# Method to compute $a^n - b^n$

Given two floating point numbers $$a,b$$ with $$a > b$$ and an integer $$n$$, what is the most accurate way to compute $$a^n - b^n$$ ? We can assume both $$a,b$$ are between 1 and 2. Lets assume both $$a^n$$ and $$b^n$$ can be represented in floating point arithmetic. If I compute the expression as written would I lose accuracy if $$n$$ is large? Or would it be more accurate to do something like: $$a^n - b^n = a^n \left(1 - \left( \frac{b}{a} \right)^n \right)$$

• If it helps we can assume $a,b$ are in $[1,2]$. The computation comes from computing an integral $\int_b^a x^{n-1} dx$
– vibe
Jan 14 at 4:24
• You can try to compute the integral numerically. Jan 14 at 4:28
• @lightxbulb so you mean to use a Gauss-Legendre quadrature or similar? Rather than directly evaluating the analytic solution?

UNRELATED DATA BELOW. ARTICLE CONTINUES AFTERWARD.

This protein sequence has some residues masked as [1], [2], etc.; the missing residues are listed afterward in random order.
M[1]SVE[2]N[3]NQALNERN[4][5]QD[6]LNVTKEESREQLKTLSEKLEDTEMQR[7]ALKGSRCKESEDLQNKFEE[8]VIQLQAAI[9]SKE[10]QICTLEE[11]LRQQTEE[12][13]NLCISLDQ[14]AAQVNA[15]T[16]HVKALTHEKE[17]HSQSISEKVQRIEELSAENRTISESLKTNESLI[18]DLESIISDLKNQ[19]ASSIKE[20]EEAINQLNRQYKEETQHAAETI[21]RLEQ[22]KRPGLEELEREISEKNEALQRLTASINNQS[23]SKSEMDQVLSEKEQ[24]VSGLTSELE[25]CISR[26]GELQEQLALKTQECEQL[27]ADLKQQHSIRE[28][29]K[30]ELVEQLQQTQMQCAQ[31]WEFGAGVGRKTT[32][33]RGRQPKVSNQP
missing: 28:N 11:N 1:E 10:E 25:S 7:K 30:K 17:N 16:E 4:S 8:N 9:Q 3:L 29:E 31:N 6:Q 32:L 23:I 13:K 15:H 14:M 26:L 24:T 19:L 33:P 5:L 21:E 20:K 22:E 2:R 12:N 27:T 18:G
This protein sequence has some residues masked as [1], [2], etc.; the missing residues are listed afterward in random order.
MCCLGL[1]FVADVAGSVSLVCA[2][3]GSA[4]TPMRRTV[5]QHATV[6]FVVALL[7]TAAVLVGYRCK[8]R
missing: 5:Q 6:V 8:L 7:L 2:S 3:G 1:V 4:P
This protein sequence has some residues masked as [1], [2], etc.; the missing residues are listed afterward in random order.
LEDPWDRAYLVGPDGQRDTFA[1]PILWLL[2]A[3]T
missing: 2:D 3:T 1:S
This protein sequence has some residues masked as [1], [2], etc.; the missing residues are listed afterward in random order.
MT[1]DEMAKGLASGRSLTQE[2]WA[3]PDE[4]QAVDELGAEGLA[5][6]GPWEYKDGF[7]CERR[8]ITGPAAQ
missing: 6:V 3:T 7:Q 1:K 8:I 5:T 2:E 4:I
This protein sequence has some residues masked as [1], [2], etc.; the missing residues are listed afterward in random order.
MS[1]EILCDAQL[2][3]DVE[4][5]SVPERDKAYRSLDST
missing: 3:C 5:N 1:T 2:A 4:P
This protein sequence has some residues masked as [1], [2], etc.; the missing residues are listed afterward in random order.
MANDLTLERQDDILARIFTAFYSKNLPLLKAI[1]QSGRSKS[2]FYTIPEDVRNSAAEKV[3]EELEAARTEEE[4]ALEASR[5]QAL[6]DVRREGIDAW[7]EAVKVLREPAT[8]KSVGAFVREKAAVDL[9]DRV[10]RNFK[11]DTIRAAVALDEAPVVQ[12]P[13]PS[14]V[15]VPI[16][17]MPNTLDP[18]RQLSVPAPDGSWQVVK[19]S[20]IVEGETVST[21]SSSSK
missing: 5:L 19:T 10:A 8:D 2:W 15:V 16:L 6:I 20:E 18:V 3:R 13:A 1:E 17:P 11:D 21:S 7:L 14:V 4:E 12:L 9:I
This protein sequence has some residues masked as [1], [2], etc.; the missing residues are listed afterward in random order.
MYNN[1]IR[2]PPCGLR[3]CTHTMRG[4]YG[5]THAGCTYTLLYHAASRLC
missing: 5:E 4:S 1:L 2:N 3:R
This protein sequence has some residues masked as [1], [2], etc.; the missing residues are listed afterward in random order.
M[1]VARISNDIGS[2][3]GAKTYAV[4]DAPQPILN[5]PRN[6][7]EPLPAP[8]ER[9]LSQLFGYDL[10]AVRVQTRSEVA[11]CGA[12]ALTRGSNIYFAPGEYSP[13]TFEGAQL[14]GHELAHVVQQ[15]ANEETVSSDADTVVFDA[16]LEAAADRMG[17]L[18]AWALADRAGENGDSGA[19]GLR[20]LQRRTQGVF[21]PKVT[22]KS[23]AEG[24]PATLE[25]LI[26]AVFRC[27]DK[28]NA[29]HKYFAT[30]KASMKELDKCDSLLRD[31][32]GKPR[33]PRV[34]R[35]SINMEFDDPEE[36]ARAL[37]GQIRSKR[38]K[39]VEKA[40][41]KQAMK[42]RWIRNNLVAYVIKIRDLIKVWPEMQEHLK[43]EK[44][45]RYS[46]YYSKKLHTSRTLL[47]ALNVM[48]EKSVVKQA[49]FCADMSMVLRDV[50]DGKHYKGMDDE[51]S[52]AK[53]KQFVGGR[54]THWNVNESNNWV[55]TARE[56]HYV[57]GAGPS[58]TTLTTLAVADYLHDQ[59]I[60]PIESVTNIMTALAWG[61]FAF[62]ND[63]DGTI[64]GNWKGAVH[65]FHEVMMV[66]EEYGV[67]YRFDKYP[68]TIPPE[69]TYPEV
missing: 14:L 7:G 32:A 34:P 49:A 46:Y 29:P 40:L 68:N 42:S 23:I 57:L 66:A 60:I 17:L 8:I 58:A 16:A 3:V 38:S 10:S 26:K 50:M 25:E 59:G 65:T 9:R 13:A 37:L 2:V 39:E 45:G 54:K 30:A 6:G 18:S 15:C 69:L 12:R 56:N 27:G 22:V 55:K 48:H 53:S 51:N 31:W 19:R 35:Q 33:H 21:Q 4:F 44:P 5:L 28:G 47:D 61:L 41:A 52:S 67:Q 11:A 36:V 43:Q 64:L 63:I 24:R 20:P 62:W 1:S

– vibe
Jan 14 at 4:42

That computation is ill-conditioned anyway when $$a$$ and $$b$$ are close. This is not something that you can fix by switching to a different method: any method that uses floating-point computations will be safe to use only if you have exact values of the inputs $$a$$ and $$b$$ available as floating-point numbers. So even working with $$a=\frac43$$ is dangerous, because it is not an exactly representable floating point value.
If you can, you should try to avoid this computation altogether and reframe your computation so that you only use $$\frac{a^n-b^n}{a-b},$$ which can be computed accurately (at least when $$a,b \in [1,2]$$) as $$a^{n-1} + a^{n-2}b + \dots + ab^{n-2} + b^{n-1}$$ because all the summands have the same sign and there is no cancellation.
you got pretty close to a good method. Specifically what you want to do is compute a^n*exp(n*log1p(-b/a)) when the values are close together. this will avoid catastrophic cancellation.
• This is wrong. It should be -a^n*expm1(n*log1p((b-a)/a)). In the example this gives 7.526705395707148e+24, which is close to the exact result in the limitations of floating-point numbers. Jan 14 at 7:06